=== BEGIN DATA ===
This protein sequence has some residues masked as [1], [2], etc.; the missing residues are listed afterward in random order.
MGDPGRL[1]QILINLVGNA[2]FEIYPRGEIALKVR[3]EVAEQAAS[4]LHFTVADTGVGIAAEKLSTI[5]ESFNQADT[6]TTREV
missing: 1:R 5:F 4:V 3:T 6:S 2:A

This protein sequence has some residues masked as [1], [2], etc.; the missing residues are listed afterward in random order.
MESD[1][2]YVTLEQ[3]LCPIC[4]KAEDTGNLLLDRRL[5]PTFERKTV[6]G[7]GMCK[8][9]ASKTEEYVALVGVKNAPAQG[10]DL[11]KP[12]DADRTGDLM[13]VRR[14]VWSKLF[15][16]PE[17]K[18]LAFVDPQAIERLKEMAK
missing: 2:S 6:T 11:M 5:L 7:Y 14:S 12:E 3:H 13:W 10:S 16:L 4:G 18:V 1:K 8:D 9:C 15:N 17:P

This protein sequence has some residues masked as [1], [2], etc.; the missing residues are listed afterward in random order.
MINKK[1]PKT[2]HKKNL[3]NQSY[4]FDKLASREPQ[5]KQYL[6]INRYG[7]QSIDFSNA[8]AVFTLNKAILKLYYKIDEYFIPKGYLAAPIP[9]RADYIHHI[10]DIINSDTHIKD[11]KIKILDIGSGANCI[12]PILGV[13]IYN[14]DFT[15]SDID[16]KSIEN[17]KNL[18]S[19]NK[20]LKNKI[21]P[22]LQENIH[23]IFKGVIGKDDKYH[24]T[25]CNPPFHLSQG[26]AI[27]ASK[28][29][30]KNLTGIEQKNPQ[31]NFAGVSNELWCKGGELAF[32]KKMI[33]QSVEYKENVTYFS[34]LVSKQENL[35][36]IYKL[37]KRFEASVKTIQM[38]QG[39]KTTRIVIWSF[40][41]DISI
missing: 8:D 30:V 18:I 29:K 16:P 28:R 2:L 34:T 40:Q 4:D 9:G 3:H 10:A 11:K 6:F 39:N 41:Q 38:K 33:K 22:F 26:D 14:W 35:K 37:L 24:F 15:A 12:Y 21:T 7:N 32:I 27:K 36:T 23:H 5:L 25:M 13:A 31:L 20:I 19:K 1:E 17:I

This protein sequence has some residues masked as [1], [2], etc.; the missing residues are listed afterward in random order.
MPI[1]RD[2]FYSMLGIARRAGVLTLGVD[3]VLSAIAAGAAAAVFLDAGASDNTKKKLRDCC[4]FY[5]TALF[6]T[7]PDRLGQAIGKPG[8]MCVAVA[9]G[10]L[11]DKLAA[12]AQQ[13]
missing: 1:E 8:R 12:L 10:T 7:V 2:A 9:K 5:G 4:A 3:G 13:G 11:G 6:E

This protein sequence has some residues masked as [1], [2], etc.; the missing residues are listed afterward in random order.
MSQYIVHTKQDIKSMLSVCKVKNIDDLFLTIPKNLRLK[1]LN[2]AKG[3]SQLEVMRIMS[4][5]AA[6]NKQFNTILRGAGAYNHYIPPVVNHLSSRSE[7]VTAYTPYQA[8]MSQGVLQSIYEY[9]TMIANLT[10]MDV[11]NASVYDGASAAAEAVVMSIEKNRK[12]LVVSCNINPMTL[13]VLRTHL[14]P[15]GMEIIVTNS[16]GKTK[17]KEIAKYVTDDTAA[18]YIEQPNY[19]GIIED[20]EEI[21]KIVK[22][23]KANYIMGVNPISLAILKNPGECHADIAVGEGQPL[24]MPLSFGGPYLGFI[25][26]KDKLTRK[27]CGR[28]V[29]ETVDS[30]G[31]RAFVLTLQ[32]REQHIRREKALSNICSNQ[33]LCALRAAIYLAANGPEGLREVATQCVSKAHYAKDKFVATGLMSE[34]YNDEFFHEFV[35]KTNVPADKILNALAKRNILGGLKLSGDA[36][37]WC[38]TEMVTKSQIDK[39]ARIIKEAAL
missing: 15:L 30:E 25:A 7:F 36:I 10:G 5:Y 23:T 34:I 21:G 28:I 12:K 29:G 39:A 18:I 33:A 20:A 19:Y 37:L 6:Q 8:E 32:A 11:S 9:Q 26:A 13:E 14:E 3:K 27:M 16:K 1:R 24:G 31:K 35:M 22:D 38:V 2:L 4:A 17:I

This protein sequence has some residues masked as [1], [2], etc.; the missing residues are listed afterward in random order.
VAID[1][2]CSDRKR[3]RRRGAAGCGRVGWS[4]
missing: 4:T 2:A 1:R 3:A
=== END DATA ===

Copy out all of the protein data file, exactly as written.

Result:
This protein sequence has some residues masked as [1], [2], etc.; the missing residues are listed afterward in random order.
MGDPGRL[1]QILINLVGNA[2]FEIYPRGEIALKVR[3]EVAEQAAS[4]LHFTVADTGVGIAAEKLSTI[5]ESFNQADT[6]TTREV
missing: 1:R 5:F 4:V 3:T 6:S 2:A

This protein sequence has some residues masked as [1], [2], etc.; the missing residues are listed afterward in random order.
MESD[1][2]YVTLEQ[3]LCPIC[4]KAEDTGNLLLDRRL[5]PTFERKTV[6]G[7]GMCK[8][9]ASKTEEYVALVGVKNAPAQG[10]DL[11]KP[12]DADRTGDLM[13]VRR[14]VWSKLF[15][16]PE[17]K[18]LAFVDPQAIERLKEMAK
missing: 2:S 6:T 11:M 5:L 7:Y 14:S 12:E 3:H 13:W 10:S 16:L 4:G 18:V 1:K 8:D 9:C 15:N 17:P

This protein sequence has some residues masked as [1], [2], etc.; the missing residues are listed afterward in random order.
MINKK[1]PKT[2]HKKNL[3]NQSY[4]FDKLASREPQ[5]KQYL[6]INRYG[7]QSIDFSNA[8]AVFTLNKAILKLYYKIDEYFIPKGYLAAPIP[9]RADYIHHI[10]DIINSDTHIKD[11]KIKILDIGSGANCI[12]PILGV[13]IYN[14]DFT[15]SDID[16]KSIEN[17]KNL[18]S[19]NK[20]LKNKI[21]P[22]LQENIH[23]IFKGVIGKDDKYH[24]T[25]CNPPFHLSQG[26]AI[27]ASK[28][29][30]KNLTGIEQKNPQ[31]NFAGVSNELWCKGGELAF[32]KKMI[33]QSVEYKENVTYFS[34]LVSKQENL[35][36]IYKL[37]KRFEASVKTIQM[38]QG[39]KTTRIVIWSF[40][41]DISI
missing: 8:D 30:V 18:I 29:K 16:P 28:R 2:L 34:T 40:Q 4:D 9:G 3:H 10:A 11:K 6:F 39:N 41:Q 38:K 33:K 22:F 26:D 14:W 35:K 37:L 24:F 15:A 12:Y 21:T 7:N 32:I 27:K 36:T 23:H 5:L 25:M 13:A 31:L 20:I 19:K 1:E 17:I

This protein sequence has some residues masked as [1], [2], etc.; the missing residues are listed afterward in random order.
MPI[1]RD[2]FYSMLGIARRAGVLTLGVD[3]VLSAIAAGAAAAVFLDAGASDNTKKKLRDCC[4]FY[5]TALF[6]T[7]PDRLGQAIGKPG[8]MCVAVA[9]G[10]L[11]DKLAA[12]AQQ[13]
missing: 1:E 8:R 12:L 10:T 7:V 2:A 9:K 5:G 4:A 3:G 13:G 11:G 6:E

This protein sequence has some residues masked as [1], [2], etc.; the missing residues are listed afterward in random order.
MSQYIVHTKQDIKSMLSVCKVKNIDDLFLTIPKNLRLK[1]LN[2]AKG[3]SQLEVMRIMS[4][5]AA[6]NKQFNTILRGAGAYNHYIPPVVNHLSSRSE[7]VTAYTPYQA[8]MSQGVLQSIYEY[9]TMIANLT[10]MDV[11]NASVYDGASAAAEAVVMSIEKNRK[12]LVVSCNINPMTL[13]VLRTHL[14]P[15]GMEIIVTNS[16]GKTK[17]KEIAKYVTDDTAA[18]YIEQPNY[19]GIIED[20]EEI[21]KIVK[22][23]KANYIMGVNPISLAILKNPGECHADIAVGEGQPL[24]MPLSFGGPYLGFI[25][26]KDKLTRK[27]CGR[28]V[29]ETVDS[30]G[31]RAFVLTLQ[32]REQHIRREKALSNICSNQ[33]LCALRAAIYLAANGPEGLREVATQCVSKAHYAKDKFVATGLMSE[34]YNDEFFHEFV[35]KTNVPADKILNALAKRNILGGLKLSGDA[36][37]WC[38]TEMVTKSQIDK[39]ARIIKEAAL
missing: 15:L 30:E 25:A 7:F 36:I 10:G 5:Y 23:T 34:I 21:G 28:I 12:K 29:G 39:A 18:I 33:A 20:A 19:Y 37:L 6:Q 8:E 32:A 11:S 9:Q 26:A 13:E 14:E 3:K 27:M 16:K 1:R 24:G 31:K 35:M 22:D 38:V 2:L 4:A 17:I

This protein sequence has some residues masked as [1], [2], etc.; the missing residues are listed afterward in random order.
VAID[1][2]CSDRKR[3]RRRGAAGCGRVGWS[4]
missing: 4:T 2:A 1:R 3:A